The nursing shortage, like bitter winter weather, is something that is constantly discussed. But all the talking in the world won't change either the staff vacancy list or the bone-chilling temperatures.
Now HHS is warning that the nursing shortage is likely to worsen as fewer people choose the profession and the current crop of nurses continues to age. The challenges are obvious. Young women have far more career opportunities than the traditional teaching and nursing pathways. Hospitals and nursing homes are not viewed as plum workplaces. The hours are not predictable. Nurses fail to garner enough respect from physicians and administrators. The job can be dangerous and physically taxing.
It's time for hospitals, long-term-care facilities, nursing schools, physician organizations, medical suppliers, labor groups and patient advocates to launch a frontal assault designed to recruit new nurses and retain those already practicing this noble profession.
The American Nurses Association and other nursing trade groups have done a worthy job of promoting the cause, but they could use more muscle. In return, the nurse lobby should lighten up on the labor demands and management bashing. The elimination of mandatory overtime and adequate staffing ratios are almost impossible to achieve until the supply of nurses increases. Organized nursing's nasty rhetoric about abuse in the workplace is best used at the negotiating table rather than in front of television cameras.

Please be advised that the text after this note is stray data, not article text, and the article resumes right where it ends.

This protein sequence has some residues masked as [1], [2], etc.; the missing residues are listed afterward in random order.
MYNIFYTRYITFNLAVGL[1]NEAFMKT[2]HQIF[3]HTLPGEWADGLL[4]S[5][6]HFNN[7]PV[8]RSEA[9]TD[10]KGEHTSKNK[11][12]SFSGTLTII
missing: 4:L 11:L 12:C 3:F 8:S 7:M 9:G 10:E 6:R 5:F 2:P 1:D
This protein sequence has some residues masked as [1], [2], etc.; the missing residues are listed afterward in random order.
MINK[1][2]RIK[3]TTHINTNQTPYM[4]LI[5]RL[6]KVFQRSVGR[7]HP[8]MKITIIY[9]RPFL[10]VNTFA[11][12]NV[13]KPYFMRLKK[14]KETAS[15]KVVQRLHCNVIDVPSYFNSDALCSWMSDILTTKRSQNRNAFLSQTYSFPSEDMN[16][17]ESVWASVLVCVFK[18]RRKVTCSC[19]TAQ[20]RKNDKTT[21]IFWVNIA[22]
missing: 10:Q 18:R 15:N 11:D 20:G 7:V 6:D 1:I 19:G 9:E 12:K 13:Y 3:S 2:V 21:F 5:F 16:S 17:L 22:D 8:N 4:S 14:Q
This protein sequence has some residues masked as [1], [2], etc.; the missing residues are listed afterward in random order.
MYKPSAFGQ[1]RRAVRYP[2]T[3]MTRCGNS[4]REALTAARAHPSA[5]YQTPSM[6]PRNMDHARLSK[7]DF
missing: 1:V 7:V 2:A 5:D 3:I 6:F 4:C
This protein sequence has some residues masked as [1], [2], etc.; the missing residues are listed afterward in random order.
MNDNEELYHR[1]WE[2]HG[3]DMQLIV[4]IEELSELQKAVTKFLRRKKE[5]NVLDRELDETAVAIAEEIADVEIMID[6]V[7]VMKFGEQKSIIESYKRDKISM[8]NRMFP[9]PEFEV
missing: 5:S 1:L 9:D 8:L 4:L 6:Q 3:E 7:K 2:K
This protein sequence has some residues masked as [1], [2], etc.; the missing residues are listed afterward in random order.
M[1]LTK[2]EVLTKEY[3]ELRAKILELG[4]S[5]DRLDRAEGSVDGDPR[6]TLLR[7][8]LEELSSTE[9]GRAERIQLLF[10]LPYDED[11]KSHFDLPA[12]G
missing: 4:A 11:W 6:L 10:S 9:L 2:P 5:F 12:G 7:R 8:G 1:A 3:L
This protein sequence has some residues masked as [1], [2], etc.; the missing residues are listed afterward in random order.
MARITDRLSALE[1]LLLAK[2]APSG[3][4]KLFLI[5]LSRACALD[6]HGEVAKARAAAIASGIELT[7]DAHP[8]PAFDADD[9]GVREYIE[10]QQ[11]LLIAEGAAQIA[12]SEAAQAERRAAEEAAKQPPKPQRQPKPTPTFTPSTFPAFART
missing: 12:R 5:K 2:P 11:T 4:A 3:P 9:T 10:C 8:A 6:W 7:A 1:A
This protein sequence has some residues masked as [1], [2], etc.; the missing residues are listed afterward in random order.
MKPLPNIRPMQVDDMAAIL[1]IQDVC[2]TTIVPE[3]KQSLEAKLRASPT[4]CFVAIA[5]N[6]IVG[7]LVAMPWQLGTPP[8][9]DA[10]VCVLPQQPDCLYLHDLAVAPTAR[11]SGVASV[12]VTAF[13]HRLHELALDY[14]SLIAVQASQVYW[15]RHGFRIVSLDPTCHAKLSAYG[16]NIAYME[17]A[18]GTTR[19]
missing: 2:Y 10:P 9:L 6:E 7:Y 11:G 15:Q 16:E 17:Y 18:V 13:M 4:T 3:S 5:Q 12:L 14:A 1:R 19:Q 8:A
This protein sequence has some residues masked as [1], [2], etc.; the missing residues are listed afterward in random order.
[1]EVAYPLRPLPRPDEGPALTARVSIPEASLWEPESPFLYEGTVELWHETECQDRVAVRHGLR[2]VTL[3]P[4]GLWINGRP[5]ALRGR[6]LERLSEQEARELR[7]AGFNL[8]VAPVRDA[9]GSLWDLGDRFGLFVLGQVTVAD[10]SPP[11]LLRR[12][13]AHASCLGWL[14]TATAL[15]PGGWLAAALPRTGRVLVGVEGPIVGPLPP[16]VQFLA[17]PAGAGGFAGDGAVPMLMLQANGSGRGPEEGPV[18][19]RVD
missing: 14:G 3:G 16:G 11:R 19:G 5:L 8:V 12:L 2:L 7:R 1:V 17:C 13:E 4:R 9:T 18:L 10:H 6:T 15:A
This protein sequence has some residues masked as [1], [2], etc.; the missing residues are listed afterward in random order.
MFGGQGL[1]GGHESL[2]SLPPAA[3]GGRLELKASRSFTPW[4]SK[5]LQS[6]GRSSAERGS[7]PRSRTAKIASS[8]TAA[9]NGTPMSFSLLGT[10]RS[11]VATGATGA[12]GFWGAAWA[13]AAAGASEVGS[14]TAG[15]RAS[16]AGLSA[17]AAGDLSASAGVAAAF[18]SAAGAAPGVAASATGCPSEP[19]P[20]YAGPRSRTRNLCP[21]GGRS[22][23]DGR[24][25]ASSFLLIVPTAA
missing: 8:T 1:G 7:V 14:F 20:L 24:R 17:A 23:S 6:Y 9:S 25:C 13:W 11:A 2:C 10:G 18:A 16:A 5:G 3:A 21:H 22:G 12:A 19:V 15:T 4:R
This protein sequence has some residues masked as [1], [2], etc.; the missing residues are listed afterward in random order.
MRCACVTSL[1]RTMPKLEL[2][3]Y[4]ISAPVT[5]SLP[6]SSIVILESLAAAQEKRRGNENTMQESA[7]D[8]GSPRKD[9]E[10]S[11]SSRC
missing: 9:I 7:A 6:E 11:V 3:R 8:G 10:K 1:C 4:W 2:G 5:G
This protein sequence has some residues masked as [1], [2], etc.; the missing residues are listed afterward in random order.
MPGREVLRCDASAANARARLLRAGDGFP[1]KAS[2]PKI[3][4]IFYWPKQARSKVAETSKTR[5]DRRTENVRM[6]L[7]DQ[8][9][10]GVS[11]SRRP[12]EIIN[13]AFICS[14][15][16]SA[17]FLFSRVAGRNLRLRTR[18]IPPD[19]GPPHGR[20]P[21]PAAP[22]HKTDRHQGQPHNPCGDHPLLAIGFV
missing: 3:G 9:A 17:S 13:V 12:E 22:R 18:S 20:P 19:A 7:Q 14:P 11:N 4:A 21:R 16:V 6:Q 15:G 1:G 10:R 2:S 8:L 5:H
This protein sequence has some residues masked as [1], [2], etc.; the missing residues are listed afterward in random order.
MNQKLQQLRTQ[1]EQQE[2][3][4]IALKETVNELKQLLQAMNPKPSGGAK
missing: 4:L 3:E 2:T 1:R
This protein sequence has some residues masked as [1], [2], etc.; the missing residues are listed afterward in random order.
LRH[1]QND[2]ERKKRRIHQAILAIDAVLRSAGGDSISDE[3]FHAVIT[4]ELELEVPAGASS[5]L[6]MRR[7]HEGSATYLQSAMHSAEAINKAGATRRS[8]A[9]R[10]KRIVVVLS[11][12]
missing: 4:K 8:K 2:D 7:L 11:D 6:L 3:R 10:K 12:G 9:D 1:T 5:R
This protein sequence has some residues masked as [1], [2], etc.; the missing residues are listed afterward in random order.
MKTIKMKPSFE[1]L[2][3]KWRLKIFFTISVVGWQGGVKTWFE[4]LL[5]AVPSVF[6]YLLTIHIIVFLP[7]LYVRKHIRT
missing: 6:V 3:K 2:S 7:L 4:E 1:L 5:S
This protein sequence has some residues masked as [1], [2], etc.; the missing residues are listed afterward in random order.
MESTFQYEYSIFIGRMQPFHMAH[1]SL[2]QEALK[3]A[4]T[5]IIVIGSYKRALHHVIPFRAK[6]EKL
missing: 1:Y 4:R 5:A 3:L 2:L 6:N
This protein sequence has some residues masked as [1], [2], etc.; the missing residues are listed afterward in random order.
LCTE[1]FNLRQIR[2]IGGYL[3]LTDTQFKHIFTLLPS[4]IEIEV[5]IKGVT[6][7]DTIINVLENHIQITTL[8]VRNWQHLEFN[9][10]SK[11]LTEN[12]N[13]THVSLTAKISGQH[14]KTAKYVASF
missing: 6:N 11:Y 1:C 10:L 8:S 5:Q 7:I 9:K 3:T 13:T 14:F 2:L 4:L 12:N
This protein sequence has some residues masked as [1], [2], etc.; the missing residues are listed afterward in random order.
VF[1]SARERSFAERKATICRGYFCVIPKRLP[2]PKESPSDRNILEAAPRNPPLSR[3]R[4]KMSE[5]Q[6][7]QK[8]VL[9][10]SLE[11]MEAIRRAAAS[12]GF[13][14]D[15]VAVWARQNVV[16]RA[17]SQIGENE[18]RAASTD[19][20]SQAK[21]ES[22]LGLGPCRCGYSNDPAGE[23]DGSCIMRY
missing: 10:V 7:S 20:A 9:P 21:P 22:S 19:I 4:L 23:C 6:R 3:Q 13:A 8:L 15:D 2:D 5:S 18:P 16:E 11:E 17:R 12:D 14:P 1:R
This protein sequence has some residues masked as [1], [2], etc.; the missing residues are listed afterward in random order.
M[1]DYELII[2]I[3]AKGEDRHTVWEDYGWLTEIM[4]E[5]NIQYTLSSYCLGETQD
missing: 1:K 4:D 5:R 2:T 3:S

At the same time, healthcare managers must push for ways to promote harmony with their nurses. The recent labor accord reached by the often-combative California Nurses Association and Catholic Healthcare West proves progress is possible. And last year's agreement between provider powerhouse Kaiser Permanente and a group of unions also has cleared some smog and eased tensions.
A united effort by all sectors of the healthcare industry will help spark student interest, government support and financial aid for nursing. To succeed, the message must be clear and the agenda simple-recruit, retain, respect and reward these valuable caregivers.